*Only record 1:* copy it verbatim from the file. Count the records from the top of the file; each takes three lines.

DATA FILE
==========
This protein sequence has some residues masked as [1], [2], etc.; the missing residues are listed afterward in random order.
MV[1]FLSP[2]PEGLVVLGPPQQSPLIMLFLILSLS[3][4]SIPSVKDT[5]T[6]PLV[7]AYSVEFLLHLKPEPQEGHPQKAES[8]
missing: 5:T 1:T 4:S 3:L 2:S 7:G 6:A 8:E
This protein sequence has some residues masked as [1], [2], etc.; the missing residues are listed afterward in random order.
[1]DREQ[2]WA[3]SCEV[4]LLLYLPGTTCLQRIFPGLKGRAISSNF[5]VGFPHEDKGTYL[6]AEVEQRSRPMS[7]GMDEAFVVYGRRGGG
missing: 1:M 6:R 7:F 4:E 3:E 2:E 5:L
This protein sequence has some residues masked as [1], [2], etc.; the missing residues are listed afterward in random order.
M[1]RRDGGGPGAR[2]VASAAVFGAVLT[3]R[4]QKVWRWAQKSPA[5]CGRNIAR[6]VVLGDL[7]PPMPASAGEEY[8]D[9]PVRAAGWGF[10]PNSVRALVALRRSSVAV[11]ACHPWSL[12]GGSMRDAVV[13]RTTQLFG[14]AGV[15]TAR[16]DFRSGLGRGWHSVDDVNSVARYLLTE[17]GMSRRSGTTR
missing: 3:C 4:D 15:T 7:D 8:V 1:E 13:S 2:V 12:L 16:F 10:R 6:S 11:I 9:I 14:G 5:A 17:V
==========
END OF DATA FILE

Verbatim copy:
This protein sequence has some residues masked as [1], [2], etc.; the missing residues are listed afterward in random order.
MV[1]FLSP[2]PEGLVVLGPPQQSPLIMLFLILSLS[3][4]SIPSVKDT[5]T[6]PLV[7]AYSVEFLLHLKPEPQEGHPQKAES[8]
missing: 5:T 1:T 4:S 3:L 2:S 7:G 6:A 8:E